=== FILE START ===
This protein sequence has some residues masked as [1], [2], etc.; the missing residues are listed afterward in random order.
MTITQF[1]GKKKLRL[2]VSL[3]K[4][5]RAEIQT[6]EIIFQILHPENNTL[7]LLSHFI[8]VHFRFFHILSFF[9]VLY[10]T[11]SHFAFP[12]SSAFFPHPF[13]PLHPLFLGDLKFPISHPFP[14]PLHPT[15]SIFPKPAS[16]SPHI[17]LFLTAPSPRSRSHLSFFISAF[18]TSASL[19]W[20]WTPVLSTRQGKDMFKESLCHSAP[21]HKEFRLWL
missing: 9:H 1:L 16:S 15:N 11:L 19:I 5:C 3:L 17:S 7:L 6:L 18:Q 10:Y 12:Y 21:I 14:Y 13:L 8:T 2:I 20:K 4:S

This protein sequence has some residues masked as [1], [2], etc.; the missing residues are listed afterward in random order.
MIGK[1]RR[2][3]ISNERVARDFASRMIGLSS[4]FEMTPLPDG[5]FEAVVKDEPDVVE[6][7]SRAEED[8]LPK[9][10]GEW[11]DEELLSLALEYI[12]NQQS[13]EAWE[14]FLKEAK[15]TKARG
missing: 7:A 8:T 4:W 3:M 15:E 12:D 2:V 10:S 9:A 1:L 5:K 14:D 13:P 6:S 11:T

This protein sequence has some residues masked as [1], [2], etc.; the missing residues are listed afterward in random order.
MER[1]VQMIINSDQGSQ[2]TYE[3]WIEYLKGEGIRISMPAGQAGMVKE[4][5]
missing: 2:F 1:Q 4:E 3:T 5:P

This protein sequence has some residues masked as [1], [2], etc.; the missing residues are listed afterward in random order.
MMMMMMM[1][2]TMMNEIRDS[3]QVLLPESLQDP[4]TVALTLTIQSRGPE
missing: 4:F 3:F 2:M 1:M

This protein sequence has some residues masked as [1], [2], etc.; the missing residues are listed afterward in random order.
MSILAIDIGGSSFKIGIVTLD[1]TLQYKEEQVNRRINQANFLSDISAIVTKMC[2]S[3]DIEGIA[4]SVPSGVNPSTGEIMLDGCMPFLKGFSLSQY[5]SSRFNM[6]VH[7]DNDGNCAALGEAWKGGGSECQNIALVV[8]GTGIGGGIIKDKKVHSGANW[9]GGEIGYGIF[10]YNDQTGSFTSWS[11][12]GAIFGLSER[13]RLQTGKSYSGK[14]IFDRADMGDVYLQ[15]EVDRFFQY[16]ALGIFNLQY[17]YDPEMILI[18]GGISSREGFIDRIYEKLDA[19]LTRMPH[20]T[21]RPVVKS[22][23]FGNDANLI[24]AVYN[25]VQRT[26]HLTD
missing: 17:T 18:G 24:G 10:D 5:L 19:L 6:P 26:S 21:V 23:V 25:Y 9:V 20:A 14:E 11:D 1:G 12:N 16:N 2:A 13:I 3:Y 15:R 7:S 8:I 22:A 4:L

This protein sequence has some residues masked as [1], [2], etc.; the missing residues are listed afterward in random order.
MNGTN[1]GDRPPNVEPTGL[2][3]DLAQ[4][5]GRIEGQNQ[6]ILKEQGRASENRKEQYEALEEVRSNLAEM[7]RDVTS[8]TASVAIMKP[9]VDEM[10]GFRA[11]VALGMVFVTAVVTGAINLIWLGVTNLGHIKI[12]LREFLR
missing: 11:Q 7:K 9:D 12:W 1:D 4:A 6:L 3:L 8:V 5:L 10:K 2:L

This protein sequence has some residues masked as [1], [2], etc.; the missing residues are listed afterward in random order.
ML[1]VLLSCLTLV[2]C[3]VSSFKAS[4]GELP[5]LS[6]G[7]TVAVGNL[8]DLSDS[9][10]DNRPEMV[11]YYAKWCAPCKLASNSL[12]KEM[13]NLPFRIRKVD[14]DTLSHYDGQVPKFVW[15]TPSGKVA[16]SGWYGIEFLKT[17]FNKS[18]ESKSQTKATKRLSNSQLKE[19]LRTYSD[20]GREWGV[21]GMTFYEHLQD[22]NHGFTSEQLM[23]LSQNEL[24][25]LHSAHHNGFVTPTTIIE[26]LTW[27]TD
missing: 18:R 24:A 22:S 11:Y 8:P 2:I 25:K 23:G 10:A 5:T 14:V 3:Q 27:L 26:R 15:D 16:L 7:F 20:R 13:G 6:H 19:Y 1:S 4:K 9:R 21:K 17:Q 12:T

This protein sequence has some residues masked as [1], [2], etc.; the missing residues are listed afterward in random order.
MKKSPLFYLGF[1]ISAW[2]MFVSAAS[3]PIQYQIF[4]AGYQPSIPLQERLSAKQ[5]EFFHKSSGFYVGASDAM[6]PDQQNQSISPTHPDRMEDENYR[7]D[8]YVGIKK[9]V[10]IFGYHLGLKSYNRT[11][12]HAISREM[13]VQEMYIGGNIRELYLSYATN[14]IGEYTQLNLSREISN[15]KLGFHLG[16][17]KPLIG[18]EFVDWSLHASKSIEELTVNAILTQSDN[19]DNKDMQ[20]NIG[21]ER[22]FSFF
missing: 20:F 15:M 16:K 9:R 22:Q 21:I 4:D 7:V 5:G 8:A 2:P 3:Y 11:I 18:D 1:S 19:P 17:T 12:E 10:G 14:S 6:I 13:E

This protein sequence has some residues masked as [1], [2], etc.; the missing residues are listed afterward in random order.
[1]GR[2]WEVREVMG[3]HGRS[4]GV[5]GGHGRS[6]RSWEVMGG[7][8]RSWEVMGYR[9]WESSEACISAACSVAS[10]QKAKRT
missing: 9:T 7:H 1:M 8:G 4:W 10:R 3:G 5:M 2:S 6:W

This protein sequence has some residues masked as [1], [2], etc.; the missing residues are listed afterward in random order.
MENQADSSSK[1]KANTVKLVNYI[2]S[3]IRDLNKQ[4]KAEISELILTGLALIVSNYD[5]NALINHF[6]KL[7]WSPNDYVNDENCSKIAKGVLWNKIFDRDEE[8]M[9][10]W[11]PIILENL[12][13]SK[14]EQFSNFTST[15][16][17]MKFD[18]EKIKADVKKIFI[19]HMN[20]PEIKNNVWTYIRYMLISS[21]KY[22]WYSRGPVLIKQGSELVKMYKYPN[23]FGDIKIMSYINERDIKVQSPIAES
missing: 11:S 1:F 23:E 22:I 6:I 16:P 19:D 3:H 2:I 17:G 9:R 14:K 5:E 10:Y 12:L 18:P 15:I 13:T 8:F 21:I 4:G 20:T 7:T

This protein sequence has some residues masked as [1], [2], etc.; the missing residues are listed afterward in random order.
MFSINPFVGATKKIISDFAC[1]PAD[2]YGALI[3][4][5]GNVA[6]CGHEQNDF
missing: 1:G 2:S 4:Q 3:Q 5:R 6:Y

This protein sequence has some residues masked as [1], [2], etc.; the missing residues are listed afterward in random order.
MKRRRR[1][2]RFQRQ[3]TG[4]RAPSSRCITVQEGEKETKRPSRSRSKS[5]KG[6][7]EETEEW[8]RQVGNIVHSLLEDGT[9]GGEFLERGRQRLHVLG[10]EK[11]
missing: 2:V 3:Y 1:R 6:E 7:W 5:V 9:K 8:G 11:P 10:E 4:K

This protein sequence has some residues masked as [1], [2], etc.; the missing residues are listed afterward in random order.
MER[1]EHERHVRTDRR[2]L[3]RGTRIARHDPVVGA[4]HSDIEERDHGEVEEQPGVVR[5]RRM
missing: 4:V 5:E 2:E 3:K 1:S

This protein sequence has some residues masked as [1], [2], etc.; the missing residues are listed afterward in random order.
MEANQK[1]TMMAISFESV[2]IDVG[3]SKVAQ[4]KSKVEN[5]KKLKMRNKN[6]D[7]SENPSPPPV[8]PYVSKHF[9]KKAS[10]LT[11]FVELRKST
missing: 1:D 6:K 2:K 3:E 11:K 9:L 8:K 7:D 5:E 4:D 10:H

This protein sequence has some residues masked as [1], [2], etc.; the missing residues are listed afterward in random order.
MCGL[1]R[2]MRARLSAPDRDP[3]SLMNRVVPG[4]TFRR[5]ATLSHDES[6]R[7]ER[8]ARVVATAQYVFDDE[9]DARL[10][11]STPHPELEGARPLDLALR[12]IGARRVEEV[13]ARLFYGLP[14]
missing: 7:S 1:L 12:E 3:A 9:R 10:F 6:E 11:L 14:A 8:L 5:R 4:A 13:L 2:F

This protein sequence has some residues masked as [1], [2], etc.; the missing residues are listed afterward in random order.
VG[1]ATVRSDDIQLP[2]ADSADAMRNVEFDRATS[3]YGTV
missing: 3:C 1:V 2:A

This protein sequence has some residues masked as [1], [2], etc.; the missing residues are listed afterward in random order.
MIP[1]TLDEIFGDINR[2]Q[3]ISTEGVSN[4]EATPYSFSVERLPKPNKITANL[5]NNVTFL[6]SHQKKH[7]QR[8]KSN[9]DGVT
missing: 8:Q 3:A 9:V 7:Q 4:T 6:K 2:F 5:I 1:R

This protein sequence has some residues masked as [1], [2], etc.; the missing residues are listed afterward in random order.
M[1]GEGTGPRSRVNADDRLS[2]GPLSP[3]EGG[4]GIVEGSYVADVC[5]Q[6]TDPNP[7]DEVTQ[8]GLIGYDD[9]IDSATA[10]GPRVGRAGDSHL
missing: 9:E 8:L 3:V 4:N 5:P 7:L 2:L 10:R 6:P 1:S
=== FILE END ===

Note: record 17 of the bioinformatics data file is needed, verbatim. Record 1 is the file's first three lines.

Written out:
This protein sequence has some residues masked as [1], [2], etc.; the missing residues are listed afterward in random order.
MIP[1]TLDEIFGDINR[2]Q[3]ISTEGVSN[4]EATPYSFSVERLPKPNKITANL[5]NNVTFL[6]SHQKKH[7]QR[8]KSN[9]DGVT
missing: 8:Q 3:A 9:V 7:Q 4:T 6:K 2:F 5:I 1:R